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Fixing Agent



Methylated spirits
Denatured alcohol

Chemical Formula:


State: Colorless fluid
Concentration: Absolute
Fixation Time: Several hours
Aftertreatment: None
Acid Dyes: Neutral
Basic Dyes: Neutral
Additive: No
Coagulant: Yes
Hardens: Yes

Before You Begin

Please consult the following guide to safe working with this chemical fixing agent, including how to safely clean up spills.

Safety Note

Fortunately, ethanol is not generally considered to be a dangerous material. It can cause harm, even death, but the circumstances needed for that are not usually met and harm from ethanol is not a major concern in histotechnology.

Much ethanol is manufactured by distillation from fermentation of sugar by yeast, although it can be manufactured from other sources, such as oil, in chemical processes. Ethanol made industrially from fermentation should not be considered comparable to that made in small batches for human consumption as whiskey, vodka and so on. The scale is much larger, and the likelihood of some non-potable contamination is of concern. These aspects are strictly controlled in authorized distilleries for the production of drinking ethanol and the products are potable. This may not be true in the case of ethanol produced industrially for industrial purposes.

It is not unknown for laboratory workers to dilute some ethanol for consumption on the basis that ethanol is just ethanol and when diluted with water it is the same as vodka. It is not the same, and some words of caution are needed.

The process is much the same for potable or industrial production except for the scale. A sugar source is fermented with yeast, and the low-concentration ethanol is then distilled. It may be distilled more than once to get the maximum concentration of ethanol possible. From these solutions of water and ethanol only, ethanol of about 95% may be obtained. To get higher concentrations of ethanol, other materials may be added, and this may be of major concern if the resulting ethanol is consumed. The other material used is usually benzene, and from a mixture of ethanol, water and benzene distillation can produce 100% ethanol, or as near to it as makes no difference. It does mean, however, that 100% ethanol contains trace amounts of benzene, a known carcinogen. This kind of ethanol should never be consumed.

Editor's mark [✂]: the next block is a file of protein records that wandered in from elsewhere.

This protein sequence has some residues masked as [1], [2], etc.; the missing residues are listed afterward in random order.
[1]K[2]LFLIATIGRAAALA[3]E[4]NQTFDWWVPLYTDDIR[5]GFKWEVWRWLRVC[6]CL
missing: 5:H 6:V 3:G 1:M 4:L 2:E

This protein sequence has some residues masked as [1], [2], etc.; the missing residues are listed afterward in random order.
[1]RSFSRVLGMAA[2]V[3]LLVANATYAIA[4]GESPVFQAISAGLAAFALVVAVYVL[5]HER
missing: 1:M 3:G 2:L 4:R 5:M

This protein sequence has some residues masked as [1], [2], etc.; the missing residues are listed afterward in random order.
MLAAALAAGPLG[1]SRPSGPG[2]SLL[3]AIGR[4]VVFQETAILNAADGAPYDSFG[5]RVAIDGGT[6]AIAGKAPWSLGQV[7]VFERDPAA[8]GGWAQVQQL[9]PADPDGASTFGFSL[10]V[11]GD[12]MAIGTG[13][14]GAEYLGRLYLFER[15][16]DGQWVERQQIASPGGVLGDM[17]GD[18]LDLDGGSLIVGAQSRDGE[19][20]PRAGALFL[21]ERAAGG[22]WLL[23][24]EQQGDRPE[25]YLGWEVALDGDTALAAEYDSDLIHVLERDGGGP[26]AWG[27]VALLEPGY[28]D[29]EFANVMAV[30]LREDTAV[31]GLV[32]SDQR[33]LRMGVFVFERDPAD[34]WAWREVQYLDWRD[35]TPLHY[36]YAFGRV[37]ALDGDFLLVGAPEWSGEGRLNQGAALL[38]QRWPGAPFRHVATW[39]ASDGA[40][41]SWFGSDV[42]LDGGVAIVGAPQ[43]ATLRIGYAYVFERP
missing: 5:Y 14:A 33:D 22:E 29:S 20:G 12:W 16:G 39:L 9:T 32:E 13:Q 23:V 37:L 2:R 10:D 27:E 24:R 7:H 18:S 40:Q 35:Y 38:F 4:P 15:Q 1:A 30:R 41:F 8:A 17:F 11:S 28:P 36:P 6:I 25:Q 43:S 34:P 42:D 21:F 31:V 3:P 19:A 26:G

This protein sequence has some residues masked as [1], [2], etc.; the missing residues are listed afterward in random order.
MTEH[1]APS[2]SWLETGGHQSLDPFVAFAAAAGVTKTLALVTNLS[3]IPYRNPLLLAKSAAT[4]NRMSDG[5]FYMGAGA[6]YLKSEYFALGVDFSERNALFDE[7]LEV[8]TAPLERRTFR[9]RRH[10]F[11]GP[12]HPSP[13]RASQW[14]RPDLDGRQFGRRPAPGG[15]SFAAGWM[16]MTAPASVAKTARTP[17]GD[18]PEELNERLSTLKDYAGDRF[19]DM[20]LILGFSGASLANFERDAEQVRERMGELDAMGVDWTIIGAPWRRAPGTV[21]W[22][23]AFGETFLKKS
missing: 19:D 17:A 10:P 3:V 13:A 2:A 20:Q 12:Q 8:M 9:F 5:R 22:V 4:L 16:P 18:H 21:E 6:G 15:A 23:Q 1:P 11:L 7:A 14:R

Ethanol has been controlled by many governments throughout the world, some ban its sale and consumption completely while others tax it to varying degrees. So those having a legitimate need for high-concentration ethanol may use it without paying tax. Some governments make it available without tax if it is adulterated to make it undrinkable. A common means of adulteration is to add methanol, and this mixture has given rise to the name “methylated spirits”. Today, materials other than methanol may be used and it is more properly named “denatured alcohol”.

Denatured alcohol is usually relatively easy to obtain, and is suitable for dehydration during paraffin processing. Whether it is suitable for other purposes should be determined by trial in a specific case, but it often is. It is usually possible to obtain unadulterated ethanols but doing so comes with some inconvenience, as strict record-keeping is usually involved.

A second concern with ethanol is its flammability. This is particularly so as modern automatic tissue processors often have heated chambers to improve dehydration and clearing. Firefighting materials should always be readily available for use when needed, although large fires should be left for professional firefighters.

Ethanol spills may be cleaned up by soaking into a cloth or paper towels, then washing out the cloth and wiping down the area with a wet cloth. Other than sufficiently large quantities of water being used, no further treatment is necessary.